At-home urine test may allow for earlier lupus nephritis diagnosis

It detects ALCAM protein levels in urine, works like home pregnancy tests

Marisa Wexler, MS avatar

by Marisa Wexler, MS |

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An illustration of a person's kidneys, shown from the back, of a person drinking from a glass.

A urine test that can be performed at home showed good accuracy in detecting lupus nephritis, a form of lupus marked by kidney damage, in a recent study.

This test, which works with a smartphone app, “could potentially accelerate early detection of renal involvement or disease flares in lupus patients, and hence reduce morbidity and mortality,” Richard Willson, PhD, a professor of chemical and biomolecular engineering at the University of Houston and study co-author, said in a university press release.

The study, “A novel technology for home monitoring of lupus nephritis that tracks the pathogenic urine biomarker ALCAM,” was published in the journal Frontiers in Immunology

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A lupus nephritis diagnosis currently requires a kidney biopsy

Lupus nephritis is a potentially life-threatening disease complication characterized by inflammation in the kidneys. The gold standard for diagnosing lupus nephritis is a kidney biopsy, but this is invasive and cannot be done routinely.

Recent research suggests that elevated levels of the protein ALCAM (standing for activated leukocyte cell adhesion molecule) in a patient’s urine may be a marker of lupus nephritis. Scientists led by those at the Houston school set out to create a convenient test to measure ALCAM levels in the urine.

“A large body of evidence supports the use of ALCAM as a diagnostic and disease monitoring biomarker for potential disease tracking of [lupus nephritis],” the researchers wrote.

They developed a lateral flow assay (LFA) to measure urinary ALCAM levels. LFA is the same type of technology commonly used for at-home pregnancy and COVID-19 tests; it uses immune proteins called antibodies to detect a target of interest.

The test itself is fairly straightforward to perform: a urine sample is applied and allowed to flow up a testing strip. If high ALCAM levels are detected, the testing strip changes color. Test strips are read using a smartphone.

“A point-of-care testing platform’s importance rests on its potential to empower patients to monitor their health status with convenience, thus allowing for early diagnosis and monitoring of disease progression,” said Chandra Mohan, MD, PhD, a study co-author, lupus researcher, and university professor of biomedical engineering. “The LFA represents the most widely used rapid diagnostic [point-of-care] testing platform.”

After a series of experiments to optimize the LFA and confirm this test could detect ALCAM as designed, researchers used it to assess 107 urine samples, including 30 from people with active lupus nephritis, 18 from lupus patients without active lupus nephritis, 29 from people with inactive lupus, and 30 healthy individuals as a control group.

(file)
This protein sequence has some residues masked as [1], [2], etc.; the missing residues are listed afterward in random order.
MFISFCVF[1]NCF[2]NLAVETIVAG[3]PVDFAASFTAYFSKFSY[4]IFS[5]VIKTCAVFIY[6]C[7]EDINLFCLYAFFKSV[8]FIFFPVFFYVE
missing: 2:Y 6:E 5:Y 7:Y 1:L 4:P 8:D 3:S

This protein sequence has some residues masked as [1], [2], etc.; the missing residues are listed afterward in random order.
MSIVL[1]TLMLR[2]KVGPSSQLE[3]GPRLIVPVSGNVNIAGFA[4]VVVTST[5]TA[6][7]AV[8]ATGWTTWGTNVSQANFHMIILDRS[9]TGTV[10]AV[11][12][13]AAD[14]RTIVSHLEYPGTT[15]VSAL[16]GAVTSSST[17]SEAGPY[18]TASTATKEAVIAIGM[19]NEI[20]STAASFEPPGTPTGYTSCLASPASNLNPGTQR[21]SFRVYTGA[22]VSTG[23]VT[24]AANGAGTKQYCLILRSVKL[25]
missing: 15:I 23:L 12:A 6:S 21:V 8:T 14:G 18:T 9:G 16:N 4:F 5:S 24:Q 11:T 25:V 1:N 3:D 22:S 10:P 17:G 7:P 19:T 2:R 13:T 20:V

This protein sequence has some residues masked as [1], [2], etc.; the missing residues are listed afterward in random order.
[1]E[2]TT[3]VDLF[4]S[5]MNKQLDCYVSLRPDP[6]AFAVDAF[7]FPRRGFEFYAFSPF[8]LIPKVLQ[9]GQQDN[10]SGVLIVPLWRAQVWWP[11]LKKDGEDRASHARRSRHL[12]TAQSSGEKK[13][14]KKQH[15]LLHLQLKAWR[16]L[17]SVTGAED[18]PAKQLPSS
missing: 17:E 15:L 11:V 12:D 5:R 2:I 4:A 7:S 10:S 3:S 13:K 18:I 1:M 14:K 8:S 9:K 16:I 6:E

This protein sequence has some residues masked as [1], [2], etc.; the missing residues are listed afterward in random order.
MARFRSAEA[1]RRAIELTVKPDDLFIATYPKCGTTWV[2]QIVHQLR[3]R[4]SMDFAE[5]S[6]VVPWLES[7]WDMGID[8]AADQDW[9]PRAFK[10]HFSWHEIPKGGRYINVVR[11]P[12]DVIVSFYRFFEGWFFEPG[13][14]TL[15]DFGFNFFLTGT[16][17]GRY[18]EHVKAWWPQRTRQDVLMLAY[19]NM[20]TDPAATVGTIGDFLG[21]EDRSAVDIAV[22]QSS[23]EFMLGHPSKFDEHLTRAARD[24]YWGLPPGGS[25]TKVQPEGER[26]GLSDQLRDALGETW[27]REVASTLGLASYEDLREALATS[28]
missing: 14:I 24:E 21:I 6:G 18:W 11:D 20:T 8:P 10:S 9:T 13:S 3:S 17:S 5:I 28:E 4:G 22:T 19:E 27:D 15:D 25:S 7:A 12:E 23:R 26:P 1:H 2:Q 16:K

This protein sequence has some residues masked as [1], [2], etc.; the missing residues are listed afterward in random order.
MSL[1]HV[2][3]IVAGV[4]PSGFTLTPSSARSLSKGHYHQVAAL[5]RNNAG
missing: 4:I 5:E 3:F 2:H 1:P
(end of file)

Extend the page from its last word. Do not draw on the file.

Accuracy in distinguishing active lupus nephritis patients from controls

To assess its accuracy in detecting active lupus nephritis, researchers calculated the area under the receiver operating curve, or AUC — a statistical measure of how well a test can differentiate between two groups of people. AUC values can range from 0.5 to 1, with higher values reflecting a better ability to tell two groups apart.

The test’s AUC for detecting people with active lupus nephritis compared with healthy controls was very high at 0.93. The AUC for detecting those with active lupus nephritis compared with lupus patients without active lupus nephritis also was high at 0.86.

Additional tests where urinary ALCAM levels were normalized based on the levels of a urine protein called HVEM showed generally comparable results. While researchers stressed that further testing is needed to validate the findings, this suggests that measuring only one molecule (ALCAM) is sufficient to provide clinically useful information, which “greatly simplifies assay design and final cost to the patient.”

“The LFA tests for both non-normalized and normalized [urinary] ALCAM exhibited excellent accuracies in distinguishing active lupus nephritis from healthy controls,” Mohan said.

Scientists emphasized that this LFA test has only been used in a laboratory setting so far, and further clinical testing will be needed to see if it can truly be an effective at-home test. Still, results suggest this test could make it easier to monitor for lupus nephritis in individuals with lupus, and to track disease activity in people diagnosed with lupus nephritis.

Timely identification of lupus nephritis could allow for faster treatment initiation and, ultimately, better patient outcomes.

“This less-expensive and easily-repeatable alternative to a repeat renal [kidney] biopsy if offered as a home test, could greatly facilitate timely adjustment of immunosuppressants, without the risks of repeat renal biopsies,” the researchers wrote.

“This may allow the proactive institution of therapeutics and even preventive strategies in [lupus nephritis], while minimizing treatment-related side effects,” Mohan said.